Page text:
That film was about the closest I ever came to addressing troublesome issues within the church. In fact, I received an edict soon afterwards not to give the Christian characters in our films any flaws! (I was told that the Kendrick Brothers films made more money than ours because their Christian characters didn't have any flaws.) I confess that I, and the other writers, tried to include some jokes about the excesses of televangelism in the made-for-cable film Brother White, but they were all removed. Most of my faith-based films were, despite claims to the contrary, simple entertainments. For example, don't expect any altar calls or coherent theology from the Revelation Road trilogy, but, hey, why can't Christians have their own Road Warrior film?
Once again, I have no problem with Christian entertainment and there is certainly a place for it. I just think we have to be honest in our intentions. Don't call it evangelism when ninety-nine-percent of the people who see your film are already Christians.
The third option is to ignore the Christian film genre entirely and simply enter the mainstream media instead. Many believers are dismayed at the sudden changes in our culture. While the media tends to reflect rather than influence the culture, a lot of these recent changes have been accelerated because of conscious decisions within the media to promote new viewpoints. The traditional Judaeo-Christian viewpoint was, unsurprisingly, ignored. Why? In part, because there are so few believers sitting at the tables where these decisions are made. Our worldview is not proportionally represented at the highest levels within the industry.
Some of that is strictly our own fault. Many religious leaders have so demonized the film and television industry that they have consciously or unconsciously dissuaded their followers from entering the business. The only time most studio or network heads hear from a Christian is when someone is threatening a boycott over the outrage of moment. Even when mainstream Hollywood attempts to tell a Biblical or faith-friendly story, they are viciously attacked for what they got wrong rather than applauded for what they got right. (See my earlier blog: Enter The Haters.)
Now, if you have the talent and ambition to move into the mainstream, will all of your movies or shows end with an altar call? No, probably none of them will. The mainstream media is not a place for weighty theological discussions, however there is definitely room in the market for graceful redemptive stories that reflect our values. One of the problems with faith-based films is that the audience wants the films to present the entire gospel in such a matter that it compels the viewer to accept Christ during the credits. I think that is symptomatic of a problem of the American church in general. We have become lazy. We leave the work of evangelism to the professionals: priests, ministers, television evangelists and now also faith-based filmmakers. That is an abrogation of personal responsibility. We're all supposed to be working in the field. To me, the role of the filmmaker is simply to start the discussion for you. The films themselves don't have to be explicitly Christian. Many completely secular films are great conversation starters. They include A Clockwork Orange to Wings of Desire to The Book of Eli to This Is The End to the HBO series The Leftovers. All of those films have elements many Christians will find objectionable, but they ask the world questions we can answer.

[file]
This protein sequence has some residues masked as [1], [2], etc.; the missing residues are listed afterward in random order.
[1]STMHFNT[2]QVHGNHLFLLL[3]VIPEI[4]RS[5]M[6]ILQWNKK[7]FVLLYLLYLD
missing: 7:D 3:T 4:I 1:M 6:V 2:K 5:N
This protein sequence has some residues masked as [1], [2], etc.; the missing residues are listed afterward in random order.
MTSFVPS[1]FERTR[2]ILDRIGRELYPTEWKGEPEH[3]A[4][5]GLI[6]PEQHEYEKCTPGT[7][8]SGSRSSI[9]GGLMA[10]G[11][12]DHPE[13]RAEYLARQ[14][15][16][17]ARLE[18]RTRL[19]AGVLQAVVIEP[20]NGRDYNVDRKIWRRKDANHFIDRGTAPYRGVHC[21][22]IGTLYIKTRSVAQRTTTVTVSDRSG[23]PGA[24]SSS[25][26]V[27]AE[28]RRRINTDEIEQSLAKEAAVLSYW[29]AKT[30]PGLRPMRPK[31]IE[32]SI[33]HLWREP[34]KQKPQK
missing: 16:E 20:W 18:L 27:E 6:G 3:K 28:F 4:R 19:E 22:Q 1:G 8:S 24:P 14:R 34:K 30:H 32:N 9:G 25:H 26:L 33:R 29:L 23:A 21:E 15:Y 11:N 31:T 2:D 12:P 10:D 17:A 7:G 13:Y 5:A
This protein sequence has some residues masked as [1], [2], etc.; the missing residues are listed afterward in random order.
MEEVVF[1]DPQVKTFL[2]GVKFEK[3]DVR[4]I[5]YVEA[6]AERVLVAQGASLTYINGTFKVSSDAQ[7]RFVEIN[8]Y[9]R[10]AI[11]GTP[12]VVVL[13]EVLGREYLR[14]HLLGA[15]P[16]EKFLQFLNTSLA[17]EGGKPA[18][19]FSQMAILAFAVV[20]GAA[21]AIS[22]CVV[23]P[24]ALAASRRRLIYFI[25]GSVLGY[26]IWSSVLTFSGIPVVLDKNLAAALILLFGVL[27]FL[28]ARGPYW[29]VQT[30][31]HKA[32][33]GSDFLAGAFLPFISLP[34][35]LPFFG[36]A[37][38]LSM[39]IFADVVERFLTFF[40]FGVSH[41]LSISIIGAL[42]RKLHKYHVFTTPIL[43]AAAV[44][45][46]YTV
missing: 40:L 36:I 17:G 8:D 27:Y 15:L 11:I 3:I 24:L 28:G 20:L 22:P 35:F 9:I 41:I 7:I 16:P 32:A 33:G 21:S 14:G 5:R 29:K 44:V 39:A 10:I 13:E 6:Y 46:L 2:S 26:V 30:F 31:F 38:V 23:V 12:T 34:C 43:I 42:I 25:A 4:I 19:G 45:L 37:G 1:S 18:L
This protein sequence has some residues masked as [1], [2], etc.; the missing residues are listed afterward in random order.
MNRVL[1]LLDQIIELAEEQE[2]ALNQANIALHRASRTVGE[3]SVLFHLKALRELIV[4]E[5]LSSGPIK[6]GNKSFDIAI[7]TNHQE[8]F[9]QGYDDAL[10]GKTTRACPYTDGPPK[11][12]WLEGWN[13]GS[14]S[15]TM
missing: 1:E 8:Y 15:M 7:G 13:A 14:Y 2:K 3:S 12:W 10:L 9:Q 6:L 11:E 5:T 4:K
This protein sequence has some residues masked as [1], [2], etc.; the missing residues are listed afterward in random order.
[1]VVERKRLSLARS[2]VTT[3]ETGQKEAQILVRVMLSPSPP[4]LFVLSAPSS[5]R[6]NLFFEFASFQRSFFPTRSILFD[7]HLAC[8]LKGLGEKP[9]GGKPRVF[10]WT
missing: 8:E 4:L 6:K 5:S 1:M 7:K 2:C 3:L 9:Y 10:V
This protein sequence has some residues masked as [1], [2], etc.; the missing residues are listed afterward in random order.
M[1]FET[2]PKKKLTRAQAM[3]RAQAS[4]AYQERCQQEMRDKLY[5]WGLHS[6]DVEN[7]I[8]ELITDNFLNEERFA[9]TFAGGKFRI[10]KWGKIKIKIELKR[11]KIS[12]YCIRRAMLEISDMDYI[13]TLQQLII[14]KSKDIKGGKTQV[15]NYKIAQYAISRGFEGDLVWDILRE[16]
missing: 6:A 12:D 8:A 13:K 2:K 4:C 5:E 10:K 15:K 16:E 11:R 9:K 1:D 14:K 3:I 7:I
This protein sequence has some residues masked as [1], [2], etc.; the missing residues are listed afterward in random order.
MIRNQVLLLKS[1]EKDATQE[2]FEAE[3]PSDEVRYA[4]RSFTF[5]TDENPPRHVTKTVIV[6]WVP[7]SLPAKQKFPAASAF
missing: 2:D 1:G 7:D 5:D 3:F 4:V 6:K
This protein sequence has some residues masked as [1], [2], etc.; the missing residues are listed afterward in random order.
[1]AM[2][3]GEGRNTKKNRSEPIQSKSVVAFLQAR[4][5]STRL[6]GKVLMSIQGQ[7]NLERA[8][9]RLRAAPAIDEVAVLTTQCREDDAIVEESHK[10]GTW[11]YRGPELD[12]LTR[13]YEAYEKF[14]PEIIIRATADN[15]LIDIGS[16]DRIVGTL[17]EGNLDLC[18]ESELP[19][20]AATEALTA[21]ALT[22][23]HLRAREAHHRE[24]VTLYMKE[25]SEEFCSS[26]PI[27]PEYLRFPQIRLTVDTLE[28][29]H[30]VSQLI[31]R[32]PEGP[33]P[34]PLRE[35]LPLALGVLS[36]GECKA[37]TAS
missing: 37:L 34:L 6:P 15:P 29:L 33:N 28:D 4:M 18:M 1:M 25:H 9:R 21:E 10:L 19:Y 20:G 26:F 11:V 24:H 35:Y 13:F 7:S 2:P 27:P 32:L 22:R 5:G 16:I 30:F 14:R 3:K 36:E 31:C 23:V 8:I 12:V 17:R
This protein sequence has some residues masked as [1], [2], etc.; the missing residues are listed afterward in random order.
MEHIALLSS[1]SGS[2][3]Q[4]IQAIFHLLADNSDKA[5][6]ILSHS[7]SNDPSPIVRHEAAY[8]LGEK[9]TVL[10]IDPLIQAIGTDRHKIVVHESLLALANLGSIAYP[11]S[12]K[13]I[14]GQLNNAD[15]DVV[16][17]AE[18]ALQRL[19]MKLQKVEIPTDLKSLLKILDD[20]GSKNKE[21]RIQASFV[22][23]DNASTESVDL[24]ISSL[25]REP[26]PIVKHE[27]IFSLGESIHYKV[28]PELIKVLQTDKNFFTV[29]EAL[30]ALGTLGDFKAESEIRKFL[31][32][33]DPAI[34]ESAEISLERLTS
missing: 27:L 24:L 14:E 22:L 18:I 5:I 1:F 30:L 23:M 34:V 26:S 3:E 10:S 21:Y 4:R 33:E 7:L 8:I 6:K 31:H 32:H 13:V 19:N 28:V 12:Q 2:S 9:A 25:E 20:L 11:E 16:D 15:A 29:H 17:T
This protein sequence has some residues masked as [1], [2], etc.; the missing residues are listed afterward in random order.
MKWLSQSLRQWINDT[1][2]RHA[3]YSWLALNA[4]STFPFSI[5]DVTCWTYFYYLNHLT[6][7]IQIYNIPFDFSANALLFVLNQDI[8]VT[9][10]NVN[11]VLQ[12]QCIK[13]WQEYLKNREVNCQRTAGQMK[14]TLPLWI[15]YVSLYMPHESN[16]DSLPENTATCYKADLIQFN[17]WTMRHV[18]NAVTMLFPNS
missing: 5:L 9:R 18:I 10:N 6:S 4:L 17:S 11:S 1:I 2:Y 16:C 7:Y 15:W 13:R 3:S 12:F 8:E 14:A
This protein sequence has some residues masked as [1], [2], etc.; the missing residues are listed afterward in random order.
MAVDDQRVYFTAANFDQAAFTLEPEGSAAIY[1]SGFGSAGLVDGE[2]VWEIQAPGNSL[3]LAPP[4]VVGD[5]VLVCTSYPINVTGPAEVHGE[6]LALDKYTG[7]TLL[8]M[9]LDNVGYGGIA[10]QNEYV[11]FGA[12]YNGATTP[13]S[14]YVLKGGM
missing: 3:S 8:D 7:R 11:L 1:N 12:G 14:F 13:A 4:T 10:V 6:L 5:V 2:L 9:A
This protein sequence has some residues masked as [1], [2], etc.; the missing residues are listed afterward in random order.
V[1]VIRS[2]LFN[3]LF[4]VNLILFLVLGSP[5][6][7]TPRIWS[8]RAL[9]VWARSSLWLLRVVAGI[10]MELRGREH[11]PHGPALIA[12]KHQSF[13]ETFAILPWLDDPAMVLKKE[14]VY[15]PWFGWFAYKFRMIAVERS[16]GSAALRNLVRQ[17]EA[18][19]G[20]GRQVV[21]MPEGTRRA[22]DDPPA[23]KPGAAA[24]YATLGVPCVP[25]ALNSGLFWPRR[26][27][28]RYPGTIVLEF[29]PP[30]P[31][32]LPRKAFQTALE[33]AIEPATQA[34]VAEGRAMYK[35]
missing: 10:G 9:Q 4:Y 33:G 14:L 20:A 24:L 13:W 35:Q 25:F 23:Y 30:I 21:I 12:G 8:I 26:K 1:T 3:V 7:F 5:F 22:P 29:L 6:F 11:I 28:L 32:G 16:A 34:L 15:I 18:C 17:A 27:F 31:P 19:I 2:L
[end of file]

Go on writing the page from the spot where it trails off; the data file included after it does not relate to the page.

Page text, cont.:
Here's the trailer to my first film, an edgy, mainstream whodunit:
Many Christian filmmakers have approached me and asked whether I thought they were selling out if they made secular films. I tell them no. From the dawn of my writing career, I have told both spiritual and mainstream stories. However, my moral worldview always remains consistent whether I am writing a faith-based film or a true crime docudrama for the FBI. I am who I am. I believe they can remain true to themselves, too.
Here's a trailer to one of my Emmy-award-winning films for the FBI:
I do not judge any of my fellow filmmakers. If you feel lead to make strictly evangelical films, go for it. If you want to make Christian entertainment, have at it. If you want to make mainstream films, you have my blessing. I just recommend that you take a step back and consider what you are trying to accomplish. Ask yourself: What is my goal? Who am I trying to reach?
I believe what is true of Christian filmmakers is also true of African-American and other minority filmmakers. After the #OscarSoWhite controversy at the Academy Awards two years ago, many commentators recommended that minority filmmakers should make their own films for themselves. As you may suspect, I disagree. If your desire is to share your culture and beliefs with the rest of the world in order to bring about understanding, you need to do it in the mainstream film business. Otherwise, like so many Christian filmmakers, you'll only end up preaching to the choir.
Not that there's anything wrong with that....
Other Faith Based Writing Blogs:
Building The Faith Based Ghetto
Do Christian Creators Know When Their Movies Are Bad?
God Told Me To Write It
Enter The Haters
Ministry of Motion Pictures Podcast Interview Part 1
Ministry of Motion Pictures Podcast Interview Part 2
Ministry of Motion Pictures Podcast Interview Part 3
Zach Lawrence and the End Times Quandary
The Making of Hidden Secrets
The Making of Holyman Undercover
The Making of Sarah's Choice
The Making of The Encounter
Check out my memoir, The Promise, or the Pros and Cons of Talking with God, published by TouchPoint Press. It is my true story of first love and first faith and how the two became almost fatally intertwined.
Here are some sample chapters of The Promise:
Chapter 1 - A Photograph